The gazillion other fears that keep children up nights are rarely innate. Instead, most researchers suspect that fears are learned in various ways. “Fear learning is associated with the amygdala, the part of the brain that’s also involved in experiencing and perceiving fear,” says Stefanie Hoehl, a neuroscientist at the University of Vienna. “This applies to both direct fear learning through conditioning—say, if you’re bitten by a spider—and social fear learning, which is learning fear from observing other people’s fear expressions.”

One area of contention among scientists is whether children have an innate or learned fear of spiders, snakes, and other so-called “ancestral fears.” Some researchers claim that these fears are indeed innate. Hoehl is not convinced. “Primates, including humans, have a predisposition or ‘preparedness’ for developing fears of ancestral threats, including spiders, snakes, heights, closed spaces, and fire,” Hoehl allows, but she doesn’t go so far as to say that these fears are baked in. Last year, she published a study that demonstrated this in six-month-olds. She showed the babies pictures of spiders, snakes, flowers, and fish and then measured their pupil dilation after each photograph (before kids can talk, pupil dilation is just about the only way to determine fear). Their pupils duly dilated most when shown spiders and snakes.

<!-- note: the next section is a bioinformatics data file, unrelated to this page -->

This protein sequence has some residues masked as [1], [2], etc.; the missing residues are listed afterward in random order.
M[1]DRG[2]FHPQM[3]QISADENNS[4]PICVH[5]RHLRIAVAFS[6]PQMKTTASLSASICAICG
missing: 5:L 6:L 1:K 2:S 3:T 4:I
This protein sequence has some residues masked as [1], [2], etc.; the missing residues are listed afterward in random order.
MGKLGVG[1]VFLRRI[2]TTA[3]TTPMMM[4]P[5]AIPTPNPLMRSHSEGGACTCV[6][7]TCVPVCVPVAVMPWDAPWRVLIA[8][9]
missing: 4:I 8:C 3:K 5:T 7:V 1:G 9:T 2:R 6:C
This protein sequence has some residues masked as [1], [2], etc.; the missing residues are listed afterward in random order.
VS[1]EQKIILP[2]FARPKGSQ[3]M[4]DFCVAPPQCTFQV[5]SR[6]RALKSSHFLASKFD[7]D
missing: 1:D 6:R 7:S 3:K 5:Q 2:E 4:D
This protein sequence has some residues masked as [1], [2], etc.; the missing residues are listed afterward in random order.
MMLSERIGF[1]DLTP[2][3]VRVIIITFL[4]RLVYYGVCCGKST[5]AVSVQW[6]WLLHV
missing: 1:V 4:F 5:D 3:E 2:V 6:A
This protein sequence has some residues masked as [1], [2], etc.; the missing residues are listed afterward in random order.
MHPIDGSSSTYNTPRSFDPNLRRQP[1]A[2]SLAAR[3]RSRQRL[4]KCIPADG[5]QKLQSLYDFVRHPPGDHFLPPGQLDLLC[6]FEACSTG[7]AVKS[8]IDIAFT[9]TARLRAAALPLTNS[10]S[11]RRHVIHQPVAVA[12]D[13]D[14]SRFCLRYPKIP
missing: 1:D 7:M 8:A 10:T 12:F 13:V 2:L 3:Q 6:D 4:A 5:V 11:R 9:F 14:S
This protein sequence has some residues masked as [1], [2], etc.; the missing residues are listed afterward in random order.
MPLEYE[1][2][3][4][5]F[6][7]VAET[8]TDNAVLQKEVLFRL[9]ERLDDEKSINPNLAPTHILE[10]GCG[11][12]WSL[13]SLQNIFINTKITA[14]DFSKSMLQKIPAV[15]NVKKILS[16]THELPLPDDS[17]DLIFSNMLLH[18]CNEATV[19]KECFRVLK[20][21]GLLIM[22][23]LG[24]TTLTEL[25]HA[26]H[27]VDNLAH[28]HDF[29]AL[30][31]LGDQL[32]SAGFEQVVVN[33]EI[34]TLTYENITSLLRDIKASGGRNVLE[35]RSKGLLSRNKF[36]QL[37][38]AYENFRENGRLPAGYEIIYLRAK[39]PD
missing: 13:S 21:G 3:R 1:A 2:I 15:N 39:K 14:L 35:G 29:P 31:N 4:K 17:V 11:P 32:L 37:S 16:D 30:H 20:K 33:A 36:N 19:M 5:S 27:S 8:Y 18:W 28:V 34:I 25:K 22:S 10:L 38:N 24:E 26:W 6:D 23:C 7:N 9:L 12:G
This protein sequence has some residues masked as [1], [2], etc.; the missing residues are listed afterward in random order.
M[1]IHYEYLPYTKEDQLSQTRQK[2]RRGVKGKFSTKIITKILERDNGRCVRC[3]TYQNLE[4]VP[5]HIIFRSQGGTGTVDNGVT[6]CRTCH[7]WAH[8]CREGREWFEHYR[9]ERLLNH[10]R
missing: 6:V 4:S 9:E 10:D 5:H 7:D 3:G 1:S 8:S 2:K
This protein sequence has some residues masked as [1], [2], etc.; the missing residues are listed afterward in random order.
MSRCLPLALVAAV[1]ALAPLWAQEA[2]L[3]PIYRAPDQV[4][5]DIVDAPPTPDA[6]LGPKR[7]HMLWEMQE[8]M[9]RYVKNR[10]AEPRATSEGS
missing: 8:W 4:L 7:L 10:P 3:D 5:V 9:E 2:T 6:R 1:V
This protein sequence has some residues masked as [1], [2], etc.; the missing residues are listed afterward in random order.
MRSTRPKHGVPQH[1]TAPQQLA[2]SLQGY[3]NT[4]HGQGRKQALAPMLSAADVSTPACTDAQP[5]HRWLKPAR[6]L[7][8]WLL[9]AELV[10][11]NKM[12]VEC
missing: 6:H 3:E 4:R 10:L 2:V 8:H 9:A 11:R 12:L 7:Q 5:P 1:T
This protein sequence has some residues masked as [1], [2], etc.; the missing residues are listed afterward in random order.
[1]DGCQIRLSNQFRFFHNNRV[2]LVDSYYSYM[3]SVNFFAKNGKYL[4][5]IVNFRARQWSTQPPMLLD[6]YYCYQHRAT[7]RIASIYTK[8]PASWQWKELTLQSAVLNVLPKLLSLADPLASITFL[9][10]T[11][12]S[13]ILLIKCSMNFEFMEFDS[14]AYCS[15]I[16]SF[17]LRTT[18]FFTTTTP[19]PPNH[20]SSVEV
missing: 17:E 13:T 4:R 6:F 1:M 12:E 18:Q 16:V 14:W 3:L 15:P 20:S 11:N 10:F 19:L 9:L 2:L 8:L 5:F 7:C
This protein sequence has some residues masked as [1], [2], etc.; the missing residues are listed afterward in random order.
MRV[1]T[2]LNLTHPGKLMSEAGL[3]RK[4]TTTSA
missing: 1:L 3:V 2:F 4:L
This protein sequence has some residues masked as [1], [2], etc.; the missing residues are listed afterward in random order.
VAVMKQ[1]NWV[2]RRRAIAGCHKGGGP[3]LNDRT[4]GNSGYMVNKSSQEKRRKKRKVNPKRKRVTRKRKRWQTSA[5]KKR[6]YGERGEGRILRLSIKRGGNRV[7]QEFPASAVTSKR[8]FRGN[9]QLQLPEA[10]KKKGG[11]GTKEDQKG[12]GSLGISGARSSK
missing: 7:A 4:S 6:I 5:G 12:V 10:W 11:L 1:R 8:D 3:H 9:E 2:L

“Snakes and spiders evoke physiological arousal without requiring prior learning experiences,” she explains. “This arousal likely contributes to the quickness with which humans and other primates acquire fear of these animals.”

How To Use Childhood Fears To Your Advantage

Because kids usually outgrow childhood fears, parents shouldn’t be overly concerned when they manifest. But that doesn’t mean you should ignore or dismiss your child’s fears, either. “You want to figure out where it’s coming from and whether it’s based in reality or imagination,” Norrholm advises. “If your kid is afraid of a spider turning up in her bedroom say, ‘yes, there are spiders in the woods by our house and you might see them now and again, but they are nothing to be afraid of.’” But if the fear stems from something she saw on TV, such as a jumbo, child-gobbling spider, assure her that these threats probably aren’t real.

And try to keep calm when faced with your own irrational fears—because kids pick up on everything. “Parents should be mindful of the influence their behavior has even on infants,” Hoehl says. “Even if you do not directly communicate your fears to your child, the child may pick up on your emotional expressions and learn from you.”

In fact, parents can use learned fear behaviors to their advantage. If you want to discourage your children from touching an electrical outlet, appearing terrified of outlets may not be a bad tactic. On the other hand, if you want your kid to love dogs, yelping in fear when the neighbor’s pooch passes by is probably not a step in the right direction. “Keep in mind that fear is an adaptive behavior,” Norrholm says. “So while our fight-or-flight response can be triggered by things we don’t need to be afraid of, it’s also very helpful for things we should be afraid of.”

“We don’t want kids to be overly afraid or totally unafraid—we want them to be able to manage their fears.”